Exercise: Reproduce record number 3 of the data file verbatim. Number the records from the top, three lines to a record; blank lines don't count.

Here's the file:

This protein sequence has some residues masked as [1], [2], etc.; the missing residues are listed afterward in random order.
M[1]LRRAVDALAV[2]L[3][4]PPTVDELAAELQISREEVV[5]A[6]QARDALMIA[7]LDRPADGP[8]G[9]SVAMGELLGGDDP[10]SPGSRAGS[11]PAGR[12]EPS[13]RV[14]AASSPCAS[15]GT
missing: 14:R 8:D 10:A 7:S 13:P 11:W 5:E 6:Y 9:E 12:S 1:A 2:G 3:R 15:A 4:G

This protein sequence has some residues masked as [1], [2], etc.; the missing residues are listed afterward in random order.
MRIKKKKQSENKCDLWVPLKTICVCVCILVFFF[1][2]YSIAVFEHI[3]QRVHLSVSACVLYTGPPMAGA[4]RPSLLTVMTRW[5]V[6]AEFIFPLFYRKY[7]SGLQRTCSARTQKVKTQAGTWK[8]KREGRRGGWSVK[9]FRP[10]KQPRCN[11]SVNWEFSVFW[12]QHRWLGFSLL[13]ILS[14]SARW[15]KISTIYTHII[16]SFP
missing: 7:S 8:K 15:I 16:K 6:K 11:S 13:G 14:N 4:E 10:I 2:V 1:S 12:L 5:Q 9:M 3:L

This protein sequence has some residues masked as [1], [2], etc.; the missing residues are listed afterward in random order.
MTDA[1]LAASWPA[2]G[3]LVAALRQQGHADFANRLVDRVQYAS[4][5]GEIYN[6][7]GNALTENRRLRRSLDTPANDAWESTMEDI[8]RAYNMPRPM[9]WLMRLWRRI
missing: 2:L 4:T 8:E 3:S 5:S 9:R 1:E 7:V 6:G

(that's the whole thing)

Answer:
This protein sequence has some residues masked as [1], [2], etc.; the missing residues are listed afterward in random order.
MTDA[1]LAASWPA[2]G[3]LVAALRQQGHADFANRLVDRVQYAS[4][5]GEIYN[6][7]GNALTENRRLRRSLDTPANDAWESTMEDI[8]RAYNMPRPM[9]WLMRLWRRI
missing: 2:L 4:T 8:E 3:S 5:S 9:R 1:E 7:V 6:G